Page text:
As venues close, Lady V opens St. Petersburg’s VFW Post 39 to local bands

She's made space as music-friendly dive bars disappear.

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click to enlarge As venues close, Lady V opens St. Petersburg’s VFW Post 39 to local bands
Dave Decker

If you grew up as a local music fan during the ‘80s or early ‘90s, then you probably have fond memories of attending shows at your local VFW hall or Elks Lodge or whatever. Sweaty misfit kids gathered to watch their peers play poorly or well—execution wasn’t really the point; the point was finding your tribe when you were too young for the bars and too jaded for a scene that involved quarter beer night and way, way too many readings of “Brown Eyed Girl” or Joe Walsh’s “Life’s Been Good” or Semisonic’s “Closing Time” for your taste. I can remember paying band dues in a burnt-out little Texas town so we could rent out the local VFW just to butcher Flotsam & Jetsam’s “Suffer The Masses” in front of our friends.

Those days are back.

Lady V’s Birthday Celebration w/DJ Sugarbear
Fri. Jan. 24. 8 p.m.
$3. Capricorns get in free.
VFW Post 39, 2599 Central Ave., St. Petersburg. INFO.

Over the past couple of years, as rents have skyrocketed and music-friendly dive bars have disappeared in hip neighborhoods like Seminole Heights and downtown St. Pete, motivated local bands have looked again to alternative venues—and they found a friend in Lady V, the canteen manager at the ‘Burg’s VFW Post 39 on Central Avenue.

“A young man named Brian, he came in and asked if he could do a show for me,” says Lady V—full name LaVetra Flournoy. “He did two shows, and it just took off from there, other bands started calling.”

Now, in addition to the toy drives, Thanksgiving dinners for homeless veterans and meetings for local groups of all stripes, the VFW hosts rock shows at least a couple of weekends a month, with bands lined up to take advantage of a space that doesn’t judge, and just wants to be filled with life.

“A lot of people still don’t know about this place,” says Lady V, who turned 67 last Friday. “It’ll be 101 years old on January 17, it’s the oldest VFW post in the South.”

Putting on shows at the local VFW has multiple benefits over the more traditional club or bar. The money goes to helping local veterans; the beer is cheaper; and, come on, there’s something super cool and subversive about disrupting the usual bar-to-bar life cycle of the local band—it’s like a house party where you don’t have to clean up afterwards.

Best of the Bay 2019
Best New Local Music Fan: Lady V

Lady V, who’s been on the auxiliary for the VFW for six years, saw the potential immediately. Over the past year, Post 39 has hosted shows regularly, including sets by hirsute punk lycanthropes Wolf-Face, frenetic electroclash outfit Reality Asylum and veteran provocateurs Car Bomb Driver. She’s even gotten into the scene herself, taking the time to show up and watch bands at other venues like the 500 block’s infamous Emerald Bar.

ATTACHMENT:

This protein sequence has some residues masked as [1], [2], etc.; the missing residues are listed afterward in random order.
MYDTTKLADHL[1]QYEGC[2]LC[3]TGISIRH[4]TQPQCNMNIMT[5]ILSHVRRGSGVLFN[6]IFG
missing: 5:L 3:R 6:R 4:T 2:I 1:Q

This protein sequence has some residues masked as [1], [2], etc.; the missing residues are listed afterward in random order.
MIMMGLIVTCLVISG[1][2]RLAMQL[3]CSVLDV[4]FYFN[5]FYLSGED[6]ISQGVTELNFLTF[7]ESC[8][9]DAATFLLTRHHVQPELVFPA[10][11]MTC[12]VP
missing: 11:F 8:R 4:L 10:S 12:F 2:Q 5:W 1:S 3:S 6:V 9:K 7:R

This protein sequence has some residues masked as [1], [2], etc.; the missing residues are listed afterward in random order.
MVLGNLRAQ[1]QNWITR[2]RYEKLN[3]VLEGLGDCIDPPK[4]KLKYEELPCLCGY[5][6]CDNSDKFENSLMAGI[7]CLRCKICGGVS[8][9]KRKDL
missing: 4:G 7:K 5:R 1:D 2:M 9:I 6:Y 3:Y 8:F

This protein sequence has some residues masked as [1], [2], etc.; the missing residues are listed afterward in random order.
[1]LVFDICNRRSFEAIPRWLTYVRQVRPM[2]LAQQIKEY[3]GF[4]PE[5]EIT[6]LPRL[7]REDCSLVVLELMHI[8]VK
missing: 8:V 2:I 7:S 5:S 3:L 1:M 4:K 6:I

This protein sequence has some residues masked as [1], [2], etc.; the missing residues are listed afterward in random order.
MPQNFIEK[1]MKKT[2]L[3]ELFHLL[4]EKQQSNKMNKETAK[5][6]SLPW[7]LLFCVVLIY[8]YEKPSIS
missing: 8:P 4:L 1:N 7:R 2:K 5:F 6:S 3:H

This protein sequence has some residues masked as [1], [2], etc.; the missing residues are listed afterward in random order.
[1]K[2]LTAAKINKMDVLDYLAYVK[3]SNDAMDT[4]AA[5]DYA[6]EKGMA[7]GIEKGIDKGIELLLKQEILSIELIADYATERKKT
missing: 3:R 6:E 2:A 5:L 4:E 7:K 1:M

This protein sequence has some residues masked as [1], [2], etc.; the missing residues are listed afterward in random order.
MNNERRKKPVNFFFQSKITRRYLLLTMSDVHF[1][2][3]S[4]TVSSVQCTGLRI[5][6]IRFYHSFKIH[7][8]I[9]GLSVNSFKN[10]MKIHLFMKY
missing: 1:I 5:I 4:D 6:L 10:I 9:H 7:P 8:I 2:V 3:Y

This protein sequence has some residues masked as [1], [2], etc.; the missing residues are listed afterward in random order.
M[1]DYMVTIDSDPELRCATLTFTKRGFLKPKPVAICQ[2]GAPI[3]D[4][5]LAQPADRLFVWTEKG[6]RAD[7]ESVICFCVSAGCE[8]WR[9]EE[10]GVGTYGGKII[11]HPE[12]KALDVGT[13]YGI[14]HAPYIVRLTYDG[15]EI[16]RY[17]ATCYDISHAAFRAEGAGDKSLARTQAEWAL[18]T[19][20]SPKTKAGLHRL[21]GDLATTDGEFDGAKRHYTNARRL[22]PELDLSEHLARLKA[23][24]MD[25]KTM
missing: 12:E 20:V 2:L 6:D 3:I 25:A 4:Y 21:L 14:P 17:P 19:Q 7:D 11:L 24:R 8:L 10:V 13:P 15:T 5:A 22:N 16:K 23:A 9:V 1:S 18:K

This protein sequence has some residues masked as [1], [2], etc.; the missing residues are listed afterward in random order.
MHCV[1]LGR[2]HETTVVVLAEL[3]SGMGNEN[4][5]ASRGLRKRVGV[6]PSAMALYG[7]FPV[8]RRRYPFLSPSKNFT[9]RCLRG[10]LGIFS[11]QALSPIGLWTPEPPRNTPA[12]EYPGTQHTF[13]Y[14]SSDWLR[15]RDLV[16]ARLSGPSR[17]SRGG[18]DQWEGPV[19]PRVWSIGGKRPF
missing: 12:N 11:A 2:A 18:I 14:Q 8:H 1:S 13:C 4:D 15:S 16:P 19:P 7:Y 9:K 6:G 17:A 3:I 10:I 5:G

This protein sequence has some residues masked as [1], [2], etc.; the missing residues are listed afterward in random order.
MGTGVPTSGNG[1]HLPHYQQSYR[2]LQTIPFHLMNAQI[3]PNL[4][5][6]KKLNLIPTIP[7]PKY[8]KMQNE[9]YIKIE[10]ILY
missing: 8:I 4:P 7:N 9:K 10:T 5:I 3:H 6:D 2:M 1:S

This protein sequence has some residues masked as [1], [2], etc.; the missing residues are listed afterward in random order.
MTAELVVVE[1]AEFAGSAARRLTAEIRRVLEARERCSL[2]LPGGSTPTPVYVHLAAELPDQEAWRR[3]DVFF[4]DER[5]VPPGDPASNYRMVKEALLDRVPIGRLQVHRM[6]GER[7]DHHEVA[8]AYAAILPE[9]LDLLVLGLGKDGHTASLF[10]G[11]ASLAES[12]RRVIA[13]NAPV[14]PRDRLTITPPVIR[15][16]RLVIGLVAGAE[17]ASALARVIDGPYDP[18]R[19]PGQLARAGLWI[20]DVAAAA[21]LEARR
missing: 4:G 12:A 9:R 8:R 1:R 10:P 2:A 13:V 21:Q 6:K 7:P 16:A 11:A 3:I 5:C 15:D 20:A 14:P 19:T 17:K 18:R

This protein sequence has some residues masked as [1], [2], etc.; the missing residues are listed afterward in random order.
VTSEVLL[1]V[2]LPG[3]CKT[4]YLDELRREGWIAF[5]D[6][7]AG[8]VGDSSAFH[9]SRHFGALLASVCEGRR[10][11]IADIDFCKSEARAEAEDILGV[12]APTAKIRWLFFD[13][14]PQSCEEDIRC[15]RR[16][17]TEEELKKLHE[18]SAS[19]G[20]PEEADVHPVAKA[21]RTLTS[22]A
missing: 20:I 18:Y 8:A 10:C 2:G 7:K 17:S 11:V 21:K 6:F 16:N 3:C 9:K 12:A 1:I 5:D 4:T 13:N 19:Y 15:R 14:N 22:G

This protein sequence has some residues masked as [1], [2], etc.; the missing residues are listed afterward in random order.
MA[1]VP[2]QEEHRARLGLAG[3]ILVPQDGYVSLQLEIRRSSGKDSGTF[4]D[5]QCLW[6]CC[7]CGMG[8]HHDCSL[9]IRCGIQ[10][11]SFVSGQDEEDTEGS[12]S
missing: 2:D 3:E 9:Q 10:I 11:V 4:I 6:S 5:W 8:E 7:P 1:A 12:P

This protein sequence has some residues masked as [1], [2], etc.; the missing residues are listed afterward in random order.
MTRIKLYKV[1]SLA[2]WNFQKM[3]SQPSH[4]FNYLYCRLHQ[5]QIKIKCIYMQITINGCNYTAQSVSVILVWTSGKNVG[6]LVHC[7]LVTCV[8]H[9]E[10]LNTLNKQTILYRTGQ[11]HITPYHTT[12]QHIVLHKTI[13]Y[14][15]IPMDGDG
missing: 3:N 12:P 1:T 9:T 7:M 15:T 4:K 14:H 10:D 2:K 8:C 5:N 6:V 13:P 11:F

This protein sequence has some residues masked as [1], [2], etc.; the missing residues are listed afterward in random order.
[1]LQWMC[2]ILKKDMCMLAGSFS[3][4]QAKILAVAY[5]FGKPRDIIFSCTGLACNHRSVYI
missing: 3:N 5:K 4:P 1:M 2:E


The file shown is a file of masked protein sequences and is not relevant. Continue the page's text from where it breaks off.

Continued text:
“The guy that’s gonna do my birthday, DJ Sugarbear, I went down with him,” she says. “I really enjoy it down there.”

Speaking of birthdays, Lady V will be celebrating hers this Friday, and DJ Sugarbear will indeed be holding court at the VFW on Central Avenue. She’s looking forward to seeing all the friends from different walks of life that she’s made over the past year of booking shows, and giving a little back to the bands that have come forward to keep St. Pete’s DIY scene so vibrant.

“They’re all good to me,” she says of the local bands. “I don’t really have a favorite. It’s always a different atmosphere when the bands are here, totally different than the usual. If I’m partial, it’s to the last show that was here. Some bands come out and sing a song to me, now I’m going up and announcing the bands, thanking everyone for coming out.”

She’s part of a proud DIY tradition—the “indie” in indie-rock comes from musicians bootstrapping themselves and getting it done any way they can, after all. She’s not only provided a new room for those enterprising musicians, but is also working to make it more music-friendly, and plans to add a rug for drum kits and curtains so the room isn’t so boomy. But it’s a room, a place for bands who are more interested in having fun, doing a show for friends and blasting it out than dealing with the hierarchy of the quote-unquote club grind or competing with cover acts. There’s a purity to it, and the blank canvas of VFW Post 39 provides a space for music makers of all styles to fill the space with noise and fun and community.

And they’ve got Lady V to thank for that.

“They’ve helped us,” she says of the artists who’ve forgone a stage to play on the floor at Post 39, “and we want to help them.”

click to enlarge As venues close, Lady V opens St. Petersburg’s VFW Post 39 to local bands
Dave Decker

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